Iran’s deputy health minister has tested positive for coronavirus just one day after holding a press conference and attempting to convince the world the coronavirus outbreak is not as bad as feared.
Iraj Harirchi has been placed into quarantine just one day after sweating heavily and swaying uncomfortably at the press conference.
MailOnline report: The virus’s spread into the health ministry is the latest sign of Tehran’s faltering efforts to contain the outbreak as the official death toll rose to 15 today.
The regime has refused to seal off the holy city of Qom at the centre of the crisis even as pilgrims spread the virus around the Middle East and Iranians face shortages of masks and testing kits.
Even according to official figures, Iran has the worst virus outbreak in the Middle East with at least 95 people now infected – an increase of 34 since yesterday – and three new deaths bringing the toll to 15.
However, there is strong suspicion that the true figures are much higher, with one lawmaker declaring yesterday that 50 people had died in the city of Qom.
Qom, where the virus is believed to have arrived in Iran from China, is a major destination for Shi’ite pilgrims from around the Middle East.
Around 20million pilgrims visit the city every year, and Iran would find it difficult to shut its porous borders with neighbours including Afghanistan and Pakistan.
A series of Middle East governments have imposed travel bans after the virus spread across the region and Turkey today ordered a jet to be diverted on its way from Tehran to Ankara.
But despite the growing crisis, the governor of Qom declared last night that locking down the city was ‘not an appropriate solution’, Iranian media said.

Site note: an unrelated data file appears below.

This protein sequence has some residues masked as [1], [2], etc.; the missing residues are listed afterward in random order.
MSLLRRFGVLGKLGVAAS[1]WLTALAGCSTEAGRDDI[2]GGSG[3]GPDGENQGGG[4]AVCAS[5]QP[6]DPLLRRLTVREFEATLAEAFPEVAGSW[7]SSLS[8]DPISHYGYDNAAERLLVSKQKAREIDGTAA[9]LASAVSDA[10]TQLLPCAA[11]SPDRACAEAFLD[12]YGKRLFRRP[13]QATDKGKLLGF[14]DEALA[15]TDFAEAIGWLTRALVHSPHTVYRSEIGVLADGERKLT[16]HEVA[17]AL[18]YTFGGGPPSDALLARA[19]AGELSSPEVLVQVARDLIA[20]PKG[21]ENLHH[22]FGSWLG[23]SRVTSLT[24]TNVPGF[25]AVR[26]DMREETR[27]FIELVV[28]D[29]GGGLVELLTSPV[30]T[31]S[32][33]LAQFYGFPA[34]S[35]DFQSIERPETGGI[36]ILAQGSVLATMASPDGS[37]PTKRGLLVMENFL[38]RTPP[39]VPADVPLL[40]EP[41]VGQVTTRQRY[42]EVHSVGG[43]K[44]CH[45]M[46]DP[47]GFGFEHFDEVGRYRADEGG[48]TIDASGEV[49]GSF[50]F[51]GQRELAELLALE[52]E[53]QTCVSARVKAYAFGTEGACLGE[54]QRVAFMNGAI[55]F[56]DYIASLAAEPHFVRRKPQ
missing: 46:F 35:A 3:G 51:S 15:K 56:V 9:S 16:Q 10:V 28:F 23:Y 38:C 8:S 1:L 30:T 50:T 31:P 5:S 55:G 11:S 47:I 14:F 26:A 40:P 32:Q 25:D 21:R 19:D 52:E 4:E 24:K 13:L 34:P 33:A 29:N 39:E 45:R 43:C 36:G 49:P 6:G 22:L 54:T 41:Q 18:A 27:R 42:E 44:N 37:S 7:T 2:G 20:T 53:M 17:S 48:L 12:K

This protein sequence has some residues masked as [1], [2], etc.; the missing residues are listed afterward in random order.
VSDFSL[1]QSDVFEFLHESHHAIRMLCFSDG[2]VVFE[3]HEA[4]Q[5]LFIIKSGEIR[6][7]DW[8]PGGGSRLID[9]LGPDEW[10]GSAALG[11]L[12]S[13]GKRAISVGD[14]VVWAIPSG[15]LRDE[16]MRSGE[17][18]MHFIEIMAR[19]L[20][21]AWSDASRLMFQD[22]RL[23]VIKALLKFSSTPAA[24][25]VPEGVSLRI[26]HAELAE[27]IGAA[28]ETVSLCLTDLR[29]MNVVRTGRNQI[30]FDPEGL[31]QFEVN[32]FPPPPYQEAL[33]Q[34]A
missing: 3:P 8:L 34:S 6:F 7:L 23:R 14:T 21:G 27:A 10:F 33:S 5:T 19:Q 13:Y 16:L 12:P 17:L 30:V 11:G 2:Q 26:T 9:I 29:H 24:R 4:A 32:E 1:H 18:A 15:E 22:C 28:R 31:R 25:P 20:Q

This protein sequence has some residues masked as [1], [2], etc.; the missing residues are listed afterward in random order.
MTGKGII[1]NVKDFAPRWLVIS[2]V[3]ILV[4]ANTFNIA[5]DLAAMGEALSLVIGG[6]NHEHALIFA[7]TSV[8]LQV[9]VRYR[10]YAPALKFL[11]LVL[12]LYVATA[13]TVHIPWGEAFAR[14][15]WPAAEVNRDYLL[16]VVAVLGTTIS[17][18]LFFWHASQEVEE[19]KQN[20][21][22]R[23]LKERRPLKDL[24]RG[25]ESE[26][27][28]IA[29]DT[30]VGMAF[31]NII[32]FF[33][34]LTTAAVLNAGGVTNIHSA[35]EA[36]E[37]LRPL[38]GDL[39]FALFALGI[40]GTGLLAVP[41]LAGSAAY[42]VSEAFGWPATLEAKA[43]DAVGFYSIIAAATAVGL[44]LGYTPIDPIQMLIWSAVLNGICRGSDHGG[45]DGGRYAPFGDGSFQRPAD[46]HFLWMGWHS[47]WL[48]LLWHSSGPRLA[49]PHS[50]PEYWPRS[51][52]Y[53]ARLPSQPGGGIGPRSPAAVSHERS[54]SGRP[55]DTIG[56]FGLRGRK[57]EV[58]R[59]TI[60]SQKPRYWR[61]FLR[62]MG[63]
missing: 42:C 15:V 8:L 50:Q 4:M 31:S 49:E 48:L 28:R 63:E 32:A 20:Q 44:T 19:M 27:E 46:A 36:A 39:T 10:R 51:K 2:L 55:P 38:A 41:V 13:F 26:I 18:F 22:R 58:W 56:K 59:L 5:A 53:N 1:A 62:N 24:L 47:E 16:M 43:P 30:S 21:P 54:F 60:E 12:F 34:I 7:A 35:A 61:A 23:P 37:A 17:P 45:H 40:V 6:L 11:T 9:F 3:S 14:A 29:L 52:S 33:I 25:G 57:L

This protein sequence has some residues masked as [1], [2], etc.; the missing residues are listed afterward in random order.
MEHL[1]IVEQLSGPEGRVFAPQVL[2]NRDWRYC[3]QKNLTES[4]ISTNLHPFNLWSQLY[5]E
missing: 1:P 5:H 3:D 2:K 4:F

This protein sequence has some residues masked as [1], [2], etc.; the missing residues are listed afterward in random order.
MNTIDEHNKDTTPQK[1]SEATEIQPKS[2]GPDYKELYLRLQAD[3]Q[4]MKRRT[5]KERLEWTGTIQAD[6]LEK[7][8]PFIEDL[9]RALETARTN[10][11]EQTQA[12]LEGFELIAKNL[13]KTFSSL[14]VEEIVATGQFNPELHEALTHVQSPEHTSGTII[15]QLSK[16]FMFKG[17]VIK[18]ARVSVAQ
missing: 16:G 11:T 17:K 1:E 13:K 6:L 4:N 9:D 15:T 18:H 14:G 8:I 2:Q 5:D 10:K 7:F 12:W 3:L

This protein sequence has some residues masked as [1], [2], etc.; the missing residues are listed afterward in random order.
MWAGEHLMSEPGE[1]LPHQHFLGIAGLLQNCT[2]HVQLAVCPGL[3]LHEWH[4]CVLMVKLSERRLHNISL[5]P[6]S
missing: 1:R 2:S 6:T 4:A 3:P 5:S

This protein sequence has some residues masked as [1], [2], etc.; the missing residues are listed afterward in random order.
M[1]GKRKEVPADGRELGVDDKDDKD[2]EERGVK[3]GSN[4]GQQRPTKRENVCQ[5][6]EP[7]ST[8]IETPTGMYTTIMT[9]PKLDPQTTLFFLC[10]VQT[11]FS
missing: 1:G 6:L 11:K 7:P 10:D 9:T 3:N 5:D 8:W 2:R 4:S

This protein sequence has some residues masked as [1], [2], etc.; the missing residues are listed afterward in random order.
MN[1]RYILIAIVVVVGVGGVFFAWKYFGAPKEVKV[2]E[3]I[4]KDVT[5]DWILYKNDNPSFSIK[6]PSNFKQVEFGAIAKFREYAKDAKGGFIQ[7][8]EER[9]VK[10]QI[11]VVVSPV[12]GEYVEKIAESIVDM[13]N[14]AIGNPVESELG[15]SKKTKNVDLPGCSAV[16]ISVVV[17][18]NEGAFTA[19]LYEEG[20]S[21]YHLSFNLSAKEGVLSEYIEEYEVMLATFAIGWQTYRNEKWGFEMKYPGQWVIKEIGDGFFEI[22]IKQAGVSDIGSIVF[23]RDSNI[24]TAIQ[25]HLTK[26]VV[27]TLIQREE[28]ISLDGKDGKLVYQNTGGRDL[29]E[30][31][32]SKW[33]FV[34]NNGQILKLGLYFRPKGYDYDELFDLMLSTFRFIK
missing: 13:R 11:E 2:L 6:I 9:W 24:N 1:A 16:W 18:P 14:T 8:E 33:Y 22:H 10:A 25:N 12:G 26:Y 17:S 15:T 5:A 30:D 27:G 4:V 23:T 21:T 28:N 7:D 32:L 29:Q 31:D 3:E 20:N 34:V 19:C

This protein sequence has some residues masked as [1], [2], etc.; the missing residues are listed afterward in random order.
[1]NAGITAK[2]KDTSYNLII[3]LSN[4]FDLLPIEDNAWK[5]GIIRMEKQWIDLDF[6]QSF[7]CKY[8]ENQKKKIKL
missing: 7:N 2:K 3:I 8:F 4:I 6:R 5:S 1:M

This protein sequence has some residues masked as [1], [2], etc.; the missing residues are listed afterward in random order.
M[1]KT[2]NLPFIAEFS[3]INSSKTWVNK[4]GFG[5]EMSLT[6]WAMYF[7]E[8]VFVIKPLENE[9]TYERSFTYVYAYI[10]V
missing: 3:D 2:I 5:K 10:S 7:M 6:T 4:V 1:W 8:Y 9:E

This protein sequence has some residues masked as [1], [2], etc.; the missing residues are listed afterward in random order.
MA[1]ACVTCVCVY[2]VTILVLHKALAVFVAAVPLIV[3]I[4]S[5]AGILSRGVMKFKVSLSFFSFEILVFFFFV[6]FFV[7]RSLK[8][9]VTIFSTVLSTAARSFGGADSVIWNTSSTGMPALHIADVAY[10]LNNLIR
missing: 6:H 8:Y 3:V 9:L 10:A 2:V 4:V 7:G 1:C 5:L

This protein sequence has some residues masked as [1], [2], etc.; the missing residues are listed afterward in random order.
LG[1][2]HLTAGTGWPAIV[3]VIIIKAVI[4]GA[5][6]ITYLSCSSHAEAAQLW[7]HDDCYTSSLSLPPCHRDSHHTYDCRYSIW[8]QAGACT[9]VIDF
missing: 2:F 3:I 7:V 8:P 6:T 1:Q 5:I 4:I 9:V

Iranians had been facing shortages of medical supplies even before the new coronavirus broke out in Qom.
The medical shortages kicked in after Donald Trump pulled the U.S. out of the 2015 nuclear deal and reimposed crippling sanctions on Iran in 2018.
Since then, panic has broken out over a lack of face masks, with health experts still unsure exactly how the virus spreads.
Health workers also face a lack of testing kits, meaning that coronavirus cases could go unnoticed for days – allowing the outbreak to spread further.
There are also claims that pharmacies are facing shortages of hand-sanitising gels which could help to contain the outbreak in Qom and around the country.
Washington had exempted humanitarian goods including medicines and medical equipment from its punitive measures.
But purchases of such supplies are hindered by banks being wary of conducting any business with Iran, for fear of falling foul of sanctions themselves.
Qom lawmaker Ahmad Amirabadi Farahani told a session of parliament in Tehran yesterday that 50 people had died in the holy city.
‘I think the performance of the administration in controlling the virus has not been successful,’ he said, in the most public rebuke of the Iranian regime to date.
Farahani said the 50 deaths in Qom date back to February 13, whereas Iran first officially reported cases of the virus on February 19.
He also claimed that 250 people had been quarantined in the city, which is around 75 miles south of Tehran.
‘None of the nurses have access to proper protective gears,’ Farahani said, adding that some health care specialists had left the city.
‘So far, I have not seen any particular action to confront corona by the administration.’